Why has it taken so long to set a Jason Statham movie in New York City? Statham, seemingly the last of the dying breed of kick-ass action heroes, plays his typical subdued Daniel Craig Bond-meets-John McClane character in Safe, and that’s only part of the reason why it’s a hell of a lot of fun. What keeps Statham’s movies so fresh is that his character is always thrown into a different set of compelling circumstances — and Safe is no exception.
Statham plays Luke Wright, an MMA fighter who won a fight he was expected to lose and pisses off the Russian mob because of that. After taking away all he has in retaliation, they spend the next year tailing him to ensure his life remains miserable — which, now that I think about it, is a lot harsher of a punishment than it has any right to be. But anyway, let’s go with it. During his self-imposed exile as a homeless man on the streets of New York, Wright crosses paths with Mei (Catherine Chan), a young Chinese girl with a genius ability with numbers who is utilized by Chinese crimelord Han Jiao (James Hong) to memorize his accounts. The Russian mob wants information that she has in her head, and when Wright sees this young girl caught in the crossfire between two gangs, well, we soon learn that there is a lot more to Wright than being a homeless ex-cage fighter.
In fact, part of the film’s fun is how Statham’s past slowly unravels for the viewer. It involves the police department, including the crooked Captain Wolf (Robert John Burke), who tries playing the Russians and the Chinese mobs against each other for his own benefit. It’s a testament to writer/director Boaz Yakin (Remember the Titans) that he keeps the story compelling, yet easy to follow.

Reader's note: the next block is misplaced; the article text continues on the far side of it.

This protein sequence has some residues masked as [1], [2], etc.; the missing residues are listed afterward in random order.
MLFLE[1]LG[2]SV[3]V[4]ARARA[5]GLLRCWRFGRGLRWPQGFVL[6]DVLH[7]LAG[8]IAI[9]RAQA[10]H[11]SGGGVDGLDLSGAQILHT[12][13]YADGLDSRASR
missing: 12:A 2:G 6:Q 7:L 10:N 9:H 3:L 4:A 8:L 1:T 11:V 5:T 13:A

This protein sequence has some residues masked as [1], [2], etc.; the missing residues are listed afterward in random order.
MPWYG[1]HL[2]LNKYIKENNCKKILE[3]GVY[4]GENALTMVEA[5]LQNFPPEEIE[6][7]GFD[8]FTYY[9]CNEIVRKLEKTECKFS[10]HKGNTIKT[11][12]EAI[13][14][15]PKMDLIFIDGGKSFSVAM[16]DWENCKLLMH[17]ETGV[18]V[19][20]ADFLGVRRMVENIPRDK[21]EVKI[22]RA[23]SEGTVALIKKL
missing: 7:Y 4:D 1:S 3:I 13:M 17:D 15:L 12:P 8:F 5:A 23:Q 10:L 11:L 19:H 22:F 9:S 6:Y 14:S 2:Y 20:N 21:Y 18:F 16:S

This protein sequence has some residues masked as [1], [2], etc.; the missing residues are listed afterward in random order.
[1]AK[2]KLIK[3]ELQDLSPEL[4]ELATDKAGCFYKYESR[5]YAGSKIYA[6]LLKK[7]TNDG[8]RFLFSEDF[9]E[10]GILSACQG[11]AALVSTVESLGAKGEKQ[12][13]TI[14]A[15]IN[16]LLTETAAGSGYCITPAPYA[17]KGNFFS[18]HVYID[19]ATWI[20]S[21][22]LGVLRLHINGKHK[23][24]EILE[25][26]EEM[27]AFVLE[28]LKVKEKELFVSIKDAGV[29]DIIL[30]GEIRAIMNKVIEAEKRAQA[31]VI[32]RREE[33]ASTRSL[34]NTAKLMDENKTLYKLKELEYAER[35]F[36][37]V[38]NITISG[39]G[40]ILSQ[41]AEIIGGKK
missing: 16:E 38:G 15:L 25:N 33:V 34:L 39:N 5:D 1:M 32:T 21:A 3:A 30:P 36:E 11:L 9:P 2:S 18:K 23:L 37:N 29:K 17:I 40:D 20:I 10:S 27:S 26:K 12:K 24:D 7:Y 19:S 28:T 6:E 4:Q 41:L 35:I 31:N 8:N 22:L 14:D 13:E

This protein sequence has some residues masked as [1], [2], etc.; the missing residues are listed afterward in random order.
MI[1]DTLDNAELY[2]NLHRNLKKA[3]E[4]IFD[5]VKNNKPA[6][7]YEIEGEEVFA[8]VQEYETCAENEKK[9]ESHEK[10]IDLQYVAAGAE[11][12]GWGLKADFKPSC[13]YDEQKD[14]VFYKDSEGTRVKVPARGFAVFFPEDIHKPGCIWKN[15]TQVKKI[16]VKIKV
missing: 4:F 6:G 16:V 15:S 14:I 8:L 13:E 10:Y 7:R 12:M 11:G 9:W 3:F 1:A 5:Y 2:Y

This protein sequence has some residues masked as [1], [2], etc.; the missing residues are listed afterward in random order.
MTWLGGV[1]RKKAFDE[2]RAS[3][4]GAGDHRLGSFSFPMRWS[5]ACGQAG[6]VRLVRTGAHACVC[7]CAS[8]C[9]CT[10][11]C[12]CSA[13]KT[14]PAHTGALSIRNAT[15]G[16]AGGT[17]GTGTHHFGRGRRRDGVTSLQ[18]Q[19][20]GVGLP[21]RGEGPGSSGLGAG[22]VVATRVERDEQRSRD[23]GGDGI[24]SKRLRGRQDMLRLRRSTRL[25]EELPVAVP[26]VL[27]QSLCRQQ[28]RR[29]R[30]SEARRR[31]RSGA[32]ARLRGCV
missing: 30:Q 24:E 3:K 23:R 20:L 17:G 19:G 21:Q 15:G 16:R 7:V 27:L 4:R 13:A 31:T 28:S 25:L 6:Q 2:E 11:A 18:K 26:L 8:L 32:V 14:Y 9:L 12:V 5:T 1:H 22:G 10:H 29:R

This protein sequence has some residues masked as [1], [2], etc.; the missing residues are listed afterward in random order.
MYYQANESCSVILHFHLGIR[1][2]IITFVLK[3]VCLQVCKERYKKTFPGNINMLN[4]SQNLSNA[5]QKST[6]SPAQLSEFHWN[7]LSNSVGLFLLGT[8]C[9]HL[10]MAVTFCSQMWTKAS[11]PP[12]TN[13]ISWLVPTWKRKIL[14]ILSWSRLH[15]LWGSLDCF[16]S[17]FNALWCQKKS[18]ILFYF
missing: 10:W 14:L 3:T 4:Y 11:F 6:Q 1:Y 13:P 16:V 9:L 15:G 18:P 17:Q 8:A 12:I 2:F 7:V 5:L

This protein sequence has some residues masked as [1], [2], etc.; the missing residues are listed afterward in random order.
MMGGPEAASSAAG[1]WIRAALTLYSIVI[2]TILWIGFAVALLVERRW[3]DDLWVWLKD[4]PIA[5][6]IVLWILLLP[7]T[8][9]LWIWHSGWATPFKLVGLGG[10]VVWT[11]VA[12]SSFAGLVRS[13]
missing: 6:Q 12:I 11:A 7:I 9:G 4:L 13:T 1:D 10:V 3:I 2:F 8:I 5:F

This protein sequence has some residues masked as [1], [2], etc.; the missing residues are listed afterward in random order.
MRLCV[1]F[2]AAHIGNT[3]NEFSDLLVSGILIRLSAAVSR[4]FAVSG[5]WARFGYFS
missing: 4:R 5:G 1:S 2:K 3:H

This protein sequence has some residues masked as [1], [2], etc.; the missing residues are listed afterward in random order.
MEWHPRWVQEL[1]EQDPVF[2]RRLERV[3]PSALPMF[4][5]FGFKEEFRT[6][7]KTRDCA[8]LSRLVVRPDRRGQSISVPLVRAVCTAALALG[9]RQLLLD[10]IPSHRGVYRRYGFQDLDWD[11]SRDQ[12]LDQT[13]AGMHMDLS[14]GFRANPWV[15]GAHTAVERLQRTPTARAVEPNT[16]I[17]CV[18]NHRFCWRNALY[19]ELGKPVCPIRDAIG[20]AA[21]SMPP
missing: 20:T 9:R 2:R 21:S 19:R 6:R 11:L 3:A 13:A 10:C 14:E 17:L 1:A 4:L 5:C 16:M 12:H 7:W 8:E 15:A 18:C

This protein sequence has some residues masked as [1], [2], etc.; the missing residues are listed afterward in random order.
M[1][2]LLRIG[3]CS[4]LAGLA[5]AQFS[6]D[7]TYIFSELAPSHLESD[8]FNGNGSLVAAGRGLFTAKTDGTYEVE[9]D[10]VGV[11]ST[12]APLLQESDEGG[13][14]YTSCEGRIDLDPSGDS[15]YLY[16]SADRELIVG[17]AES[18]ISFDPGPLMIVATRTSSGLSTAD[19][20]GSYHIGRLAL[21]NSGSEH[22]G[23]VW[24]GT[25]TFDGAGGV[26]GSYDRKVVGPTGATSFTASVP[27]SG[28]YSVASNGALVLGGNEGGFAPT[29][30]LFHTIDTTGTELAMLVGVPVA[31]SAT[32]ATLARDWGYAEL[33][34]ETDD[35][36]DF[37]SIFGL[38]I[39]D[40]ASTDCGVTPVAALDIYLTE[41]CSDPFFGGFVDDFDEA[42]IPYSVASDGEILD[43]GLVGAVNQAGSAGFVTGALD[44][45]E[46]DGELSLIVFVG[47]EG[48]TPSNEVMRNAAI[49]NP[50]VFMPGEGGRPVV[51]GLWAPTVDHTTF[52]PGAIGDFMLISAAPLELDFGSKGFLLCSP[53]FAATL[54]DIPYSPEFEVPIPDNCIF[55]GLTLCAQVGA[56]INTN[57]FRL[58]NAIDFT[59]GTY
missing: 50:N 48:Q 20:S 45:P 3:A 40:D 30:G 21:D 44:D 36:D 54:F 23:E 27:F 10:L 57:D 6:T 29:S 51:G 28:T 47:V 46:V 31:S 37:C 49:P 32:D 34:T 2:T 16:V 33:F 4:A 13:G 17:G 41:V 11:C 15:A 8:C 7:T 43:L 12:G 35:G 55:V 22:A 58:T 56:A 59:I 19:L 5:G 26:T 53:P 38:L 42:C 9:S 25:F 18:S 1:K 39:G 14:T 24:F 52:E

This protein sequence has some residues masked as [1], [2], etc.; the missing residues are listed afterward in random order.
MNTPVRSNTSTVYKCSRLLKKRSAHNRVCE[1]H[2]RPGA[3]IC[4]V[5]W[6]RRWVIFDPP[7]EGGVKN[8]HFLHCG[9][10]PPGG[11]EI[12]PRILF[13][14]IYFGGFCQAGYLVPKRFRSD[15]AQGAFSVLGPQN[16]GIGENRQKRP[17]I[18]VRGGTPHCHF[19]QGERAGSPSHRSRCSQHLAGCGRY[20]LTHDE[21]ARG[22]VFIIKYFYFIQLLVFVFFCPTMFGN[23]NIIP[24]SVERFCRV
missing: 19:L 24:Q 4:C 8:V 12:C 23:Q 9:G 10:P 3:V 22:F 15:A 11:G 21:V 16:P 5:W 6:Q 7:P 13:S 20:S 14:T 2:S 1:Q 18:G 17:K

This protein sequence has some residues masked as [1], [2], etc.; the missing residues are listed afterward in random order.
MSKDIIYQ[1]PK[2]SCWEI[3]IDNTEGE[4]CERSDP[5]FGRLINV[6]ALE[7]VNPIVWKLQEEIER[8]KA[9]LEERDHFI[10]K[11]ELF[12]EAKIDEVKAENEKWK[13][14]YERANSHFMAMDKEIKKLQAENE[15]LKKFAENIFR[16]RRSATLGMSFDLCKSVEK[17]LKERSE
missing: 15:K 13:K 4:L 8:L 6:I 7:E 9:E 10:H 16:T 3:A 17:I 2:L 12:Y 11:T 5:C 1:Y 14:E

This role is naturally suited for Statham who can bring both the necessary physicality and the ability to deliver his required one-liners in such a way that they don’t come off as cheesy. Two-thirds into the film he even makes eating a sandwich look intimidating. Of course, he also brings his A-game in the fight scenes, a few of which — including one in a subway car — are some of the best choreographed fight scenes I’ve seen in an American film in years. I thought I’ve seen it all with household objects being used as weapons, but Safe showed me a few surprises.
But along with Wright, the best character in the movie is New York City itself. The New York City of Safe isn’t the Disney-sanitized Time Square of 2012, it’s the gritty cesspool of 1970s action films. The movie even harkens back to The French Connection, with probably the best New York City car chase scene since Popeye Doyle was behind the wheel. Of course, it does suffer from some of the typical problems movies set in New York City have — the streets are apparently clear of traffic lights, subways conveniently only stop when a lengthy scene requires them to stop, and the mayor delivers the line “Close every exit out of Manhattan!” as if he truly believes such a thing would be possible — but if you’re willing to suspend your disbelief (and put up with Catherine Chan’s acting, which isn’t particularly good — but hey, she’s young, and Yakin knows to keep her quiet so she doesn’t become the token annoying kid sidekick), you’ll love Safe.
Rating: Statham’s best since the Crank films (8.5/10)